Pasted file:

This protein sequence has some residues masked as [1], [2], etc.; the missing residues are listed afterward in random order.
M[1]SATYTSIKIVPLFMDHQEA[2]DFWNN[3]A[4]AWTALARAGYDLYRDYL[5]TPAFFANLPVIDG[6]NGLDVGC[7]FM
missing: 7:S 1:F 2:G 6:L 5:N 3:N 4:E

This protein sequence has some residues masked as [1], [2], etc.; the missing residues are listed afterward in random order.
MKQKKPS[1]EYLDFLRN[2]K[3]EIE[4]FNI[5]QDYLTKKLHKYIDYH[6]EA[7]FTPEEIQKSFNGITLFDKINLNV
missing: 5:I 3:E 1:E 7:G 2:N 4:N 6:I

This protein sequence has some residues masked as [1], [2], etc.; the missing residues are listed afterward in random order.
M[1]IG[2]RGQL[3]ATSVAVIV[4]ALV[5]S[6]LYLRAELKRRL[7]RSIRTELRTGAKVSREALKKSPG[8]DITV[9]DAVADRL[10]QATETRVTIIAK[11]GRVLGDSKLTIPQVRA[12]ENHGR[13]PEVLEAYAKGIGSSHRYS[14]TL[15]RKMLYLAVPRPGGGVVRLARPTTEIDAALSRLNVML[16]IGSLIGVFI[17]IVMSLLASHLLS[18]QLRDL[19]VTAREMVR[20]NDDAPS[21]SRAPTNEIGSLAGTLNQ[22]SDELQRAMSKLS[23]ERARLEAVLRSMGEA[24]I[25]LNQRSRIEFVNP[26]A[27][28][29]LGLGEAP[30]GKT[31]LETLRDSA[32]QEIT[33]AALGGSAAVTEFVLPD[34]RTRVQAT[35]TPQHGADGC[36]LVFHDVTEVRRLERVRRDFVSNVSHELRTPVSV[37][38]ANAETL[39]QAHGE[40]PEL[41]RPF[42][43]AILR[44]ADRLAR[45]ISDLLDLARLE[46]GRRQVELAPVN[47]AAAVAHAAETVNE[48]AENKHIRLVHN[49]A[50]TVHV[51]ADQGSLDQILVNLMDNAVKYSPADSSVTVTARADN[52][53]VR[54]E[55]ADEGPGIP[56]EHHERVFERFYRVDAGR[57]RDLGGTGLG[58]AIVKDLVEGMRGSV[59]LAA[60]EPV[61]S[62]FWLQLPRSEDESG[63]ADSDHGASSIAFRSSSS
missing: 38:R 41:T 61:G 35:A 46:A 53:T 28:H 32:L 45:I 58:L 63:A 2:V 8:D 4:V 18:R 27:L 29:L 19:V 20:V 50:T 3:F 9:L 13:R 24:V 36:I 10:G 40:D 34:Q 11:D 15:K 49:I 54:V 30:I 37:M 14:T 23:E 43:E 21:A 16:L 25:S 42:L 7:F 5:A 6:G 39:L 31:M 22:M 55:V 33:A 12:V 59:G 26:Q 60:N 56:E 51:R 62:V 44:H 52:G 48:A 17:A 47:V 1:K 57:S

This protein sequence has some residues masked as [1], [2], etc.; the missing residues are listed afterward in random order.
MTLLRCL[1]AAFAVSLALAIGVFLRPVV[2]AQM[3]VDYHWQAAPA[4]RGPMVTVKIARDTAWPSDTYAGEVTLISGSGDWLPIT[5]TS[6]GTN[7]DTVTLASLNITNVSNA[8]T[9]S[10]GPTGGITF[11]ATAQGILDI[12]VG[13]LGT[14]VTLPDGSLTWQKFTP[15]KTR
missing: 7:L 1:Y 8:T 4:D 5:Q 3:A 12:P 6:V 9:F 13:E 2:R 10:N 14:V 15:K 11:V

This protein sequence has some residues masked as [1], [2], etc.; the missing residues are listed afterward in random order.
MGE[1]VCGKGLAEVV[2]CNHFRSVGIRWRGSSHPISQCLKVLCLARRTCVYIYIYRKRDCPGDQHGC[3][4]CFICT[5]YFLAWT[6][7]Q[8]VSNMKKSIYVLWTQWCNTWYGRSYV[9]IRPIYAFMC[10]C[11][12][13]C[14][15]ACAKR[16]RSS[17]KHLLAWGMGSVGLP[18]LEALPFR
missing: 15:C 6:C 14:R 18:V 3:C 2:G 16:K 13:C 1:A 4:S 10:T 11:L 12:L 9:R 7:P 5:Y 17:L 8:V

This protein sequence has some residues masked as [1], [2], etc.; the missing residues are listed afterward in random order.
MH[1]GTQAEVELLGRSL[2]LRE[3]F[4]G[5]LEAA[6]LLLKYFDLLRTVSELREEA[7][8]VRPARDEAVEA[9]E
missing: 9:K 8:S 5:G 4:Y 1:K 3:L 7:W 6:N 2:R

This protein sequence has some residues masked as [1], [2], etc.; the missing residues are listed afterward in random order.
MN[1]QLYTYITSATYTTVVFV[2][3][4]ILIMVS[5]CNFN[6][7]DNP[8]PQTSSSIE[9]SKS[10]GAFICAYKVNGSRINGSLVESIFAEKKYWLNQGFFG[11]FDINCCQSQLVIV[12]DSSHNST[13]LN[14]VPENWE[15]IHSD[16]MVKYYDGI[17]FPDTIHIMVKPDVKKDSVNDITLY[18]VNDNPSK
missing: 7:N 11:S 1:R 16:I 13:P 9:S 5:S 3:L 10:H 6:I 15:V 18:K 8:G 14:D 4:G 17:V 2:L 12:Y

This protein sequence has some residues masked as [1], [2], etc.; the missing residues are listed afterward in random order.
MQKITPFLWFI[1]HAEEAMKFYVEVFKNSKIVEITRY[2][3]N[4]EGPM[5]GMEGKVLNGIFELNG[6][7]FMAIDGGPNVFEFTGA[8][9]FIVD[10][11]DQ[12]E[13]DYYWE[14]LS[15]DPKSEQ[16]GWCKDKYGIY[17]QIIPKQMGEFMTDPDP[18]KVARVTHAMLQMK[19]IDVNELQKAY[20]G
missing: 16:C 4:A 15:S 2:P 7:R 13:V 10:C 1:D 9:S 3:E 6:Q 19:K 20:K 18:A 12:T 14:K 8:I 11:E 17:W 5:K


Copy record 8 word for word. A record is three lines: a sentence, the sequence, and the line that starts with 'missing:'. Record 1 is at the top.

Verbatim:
This protein sequence has some residues masked as [1], [2], etc.; the missing residues are listed afterward in random order.
MQKITPFLWFI[1]HAEEAMKFYVEVFKNSKIVEITRY[2][3]N[4]EGPM[5]GMEGKVLNGIFELNG[6][7]FMAIDGGPNVFEFTGA[8][9]FIVD[10][11]DQ[12]E[13]DYYWE[14]LS[15]DPKSEQ[16]GWCKDKYGIY[17]QIIPKQMGEFMTDPDP[18]KVARVTHAMLQMK[19]IDVNELQKAY[20]G
missing: 16:C 4:A 15:S 2:P 7:R 13:V 10:C 1:D 9:S 3:E 6:Q 19:K 20:K 18:A 12:T 14:K 8:I 11:E 17:W 5:K